Things have been so busy here – I apologise for not posting as often as I’d like! This month I am studying the heart and circulatory system, and herbs that benefit and aid both. It’s a lot of hard work, going back and re-learning all my human anatomy and biology from over 25 years back when I was in high school! Thinking about blood, veins, arteries and the like always makes me a bit queasy, but I got through it 🙂
I went out yesterday and collected hawthorn, elderflower and birch leaves. I’ve made a hawthorn tincture with half of the harvest straight away, and am drying the other half of the leaves and flowers in my airing cupboard. Put the flowers and leaves in a blender and cover with brandy, mix it up and then place in a jar in a cool, dark place for 1 month. Strain and use as directed.
Hawthorn is such a wonderful plant, medicinally and spiritually. Medicinally, it is a heart tonic, a beta blocker (regulates rhythm and blood pressure), the best herb for circulation, protects the heart muscle, prevents heart attacks, helps promote sleep and is good for heartache (of all kinds). Special care must be taken with hawthorn is one is one any sort of heart medication – seek out a qualified herbalist if you intend to use this and are on any medication!
Spiritually, it is the favourite fairy tree in folklore. It is also one of the ogham trees in Druidry. For a good blog post about the spiritual aspects of hawthorn, please see my friend Danu Forest’s post on SageWoman HERE. (Note: she states that it is unlucky to bring hawthorn blossom into the house, and I would agree if you are using it simply as decoration – it’s always much better on the tree anyway, and good for bees and other wildlife. However, as a herbcraft practitioner, it is perfectly safe to bring indoors to use in your work.)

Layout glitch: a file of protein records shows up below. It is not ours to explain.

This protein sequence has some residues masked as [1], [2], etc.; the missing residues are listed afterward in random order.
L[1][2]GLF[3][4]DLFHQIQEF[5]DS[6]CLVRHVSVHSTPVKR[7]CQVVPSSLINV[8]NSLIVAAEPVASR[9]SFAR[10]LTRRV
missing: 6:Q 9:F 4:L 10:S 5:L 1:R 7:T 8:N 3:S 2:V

The elderflowers I am drying to use with some dried oak leaves I collected a couple of weeks ago, for a tea to treat coughs. In the autumn when the elderberries are out I will collect those as well and add them to the mix.
The birch leaves I collected for a birch leaf tea, which is a good all around body tonic and quite refreshing. The bark and sap are also really good spring tonics, but it is too late to collect the sap – it should be done before the leaves come out. When collecting the bark, do not “ring” the trunk of the tree – instead collect some twigs and branches and use the inner bark of these.
Note: when collecting tree leaves, do so before the summer solstice, as afterward they may contain too many plant alkaloids. reference: Ellen Evert Hopman, A Druid’s Herbal of Sacred Tree Medicine.